Cox then testified that appellant called him a week before appellant’s arrest, and asked Cox
if he knew if Bell was working for the police. Cox stated that he did not know, so appellant asked
Cox if he would call and talk to Bell. Cox was unable to get in touch with Bell, so he called
appellant back and informed appellant of that fact. On the day prior to appellant’s arrest, appellant
called Cox again, told Cox that Bell was working for the police, and that appellant was in Roanoke
tracking down Bell. Appellant called Cox later on the same day, and told Cox that he found Bell
who immediately took off running while on a cellular telephone.
At trial, the Commonwealth introduced testimonial evidence and certificates of analysis
from the Department of Forensic Science Laboratory in Roanoke, Virginia, that the samples from
the November 1, 2008 incident and November 4, 2008 incident were cocaine. The Commonwealth
also introduced and played for the jury the audio and visual recordings of Bell’s November 1 and 4,
2008 transactions with appellant.
F. Facts Pertaining to the Brady Issue
Following the jury trial, appellant was convicted of one count of the sale of cocaine, and of
one count of the sale of cocaine, a second or subsequent offense. After the trial, but prior to the
sentencing hearing, appellant’s counsel received copies of several police reports relating to Bell’s
arrest and referencing a drug test that Bell took prior to the Pittsylvania County Sheriff’s
Department utilizing him as a confidential informant. Appellant’s counsel received the documents
from federal prosecutors who had received them from Ruis pursuant to a separate federal
investigation of appellant.
The first report indicates that the search warrant was obtained and executed on Bell’s
residence on October 17, 2008, cocaine and cash were found at the location, and Bell was arrested.
The second report notes that Ruis met with Bell on October 21, 2008, regarding Bell becoming a
confidential informant and that Bell had submitted to a drug test by Sparks due to his admission on
October 17, 2008 that he had recently used cocaine. The report further notes that, “Sparks read the
test as being positive for cocaine so B[ell] was not sign [sic] up as a [confidential informant] at this
The second report also contained the following transcription of Ruis’s interview of Bell on
October 21, 2008:
This member interviewed B[ell] on where the cocaine he had on
10-17-08 at the search of his home had come from. B[ell] advised
that he and [appellant] were discussing obtaining so [sic] cocaine
from someone “to keep things rolling”. One of [appellant’s]
associates was out of town and was holding some of [appellant’s]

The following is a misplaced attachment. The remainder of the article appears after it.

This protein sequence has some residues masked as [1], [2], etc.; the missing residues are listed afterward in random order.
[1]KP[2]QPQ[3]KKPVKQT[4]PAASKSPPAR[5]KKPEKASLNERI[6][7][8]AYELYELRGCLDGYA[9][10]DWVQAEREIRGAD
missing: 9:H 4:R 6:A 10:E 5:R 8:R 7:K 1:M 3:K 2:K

cocaine for [appellant]. B[ell] advised that he told [appellant] that
he knew a guy named [Tweedy] in Rustburg. B[ell] proceeded to
call T[weedy] at [appellant’s] direction and order 4 1/2 ounces of
powder cocaine for 3800.00 dollars. B[ell] then went to Rustburg
and purchased the 4 1/2 ounces of cocaine from T[weedy] with
3800.00 dollars provided by [appellant]. B[ell] then returned to
[appellant] and gave him the 4 1/2 ounces of cocaine at which time
[appellant] fronted B[ell] 1 ounce of powder cocaine to sell. B[ell]
does not remember the exact date but believes that this purchase
took place in the week of Oct. 5-11[,] 2008.
The report further notes that Bell claimed that he quickly sold the one ounce of cocaine, so
he returned to appellant for two more ounces of cocaine, which appellant fronted to him. The report
indicates that when Bell was arrested, he had one ounce of cocaine remaining from the three ounces
as well as some cash to repay appellant for the fronted cocaine.
On January 6, 2010, appellant filed an amended motion to set aside the jury verdict and
award a new trial. Appellant argued in the motion that 1) the trial court erred in denying Doss’s
pre-trial motion to strike the surplusage language of “a second or subsequent offense” from the
November 4, 2008 indictment; 2) the trial court erred in admitting Michael Cox’s testimony; and
3) the Commonwealth withheld evidence that was both material and exculpatory in violation of
Brady v. Maryland, 373 U.S. 83 (1963). The trial court heard arguments and testimony on January
12, 2010, and March 20, 2010, regarding the amended motion to set aside, and denied the motion.
At the hearing, the Commonwealth admitted that the reports had not been given to appellant
prior to trial. Ruis also testified at the hearing regarding the drug test. Ruis stated that at the time he
wrote the note, he had been informed by Sparks that Bell could not be used as a confidential
informant because he had tested positive for cocaine. Ruis then explained, however, that he was
told either later in the evening on October 21 or on October 22, 2008, that Sparks had misread the
drug test and that Bell actually had tested negative for cocaine. Ruis also admitted that he never
turned over the documents to the Commonwealth’s attorney.
This appeal followed.
On appeal, appellant contends that the trial court erred in denying appellant’s 1) motion
to sever, 2) motion in limine to disallow the testimony of Cox, and 3) post-trial motions to set
aside the jury verdict on the ground that exculpatory evidence had been withheld from appellant.
A. Motion to Sever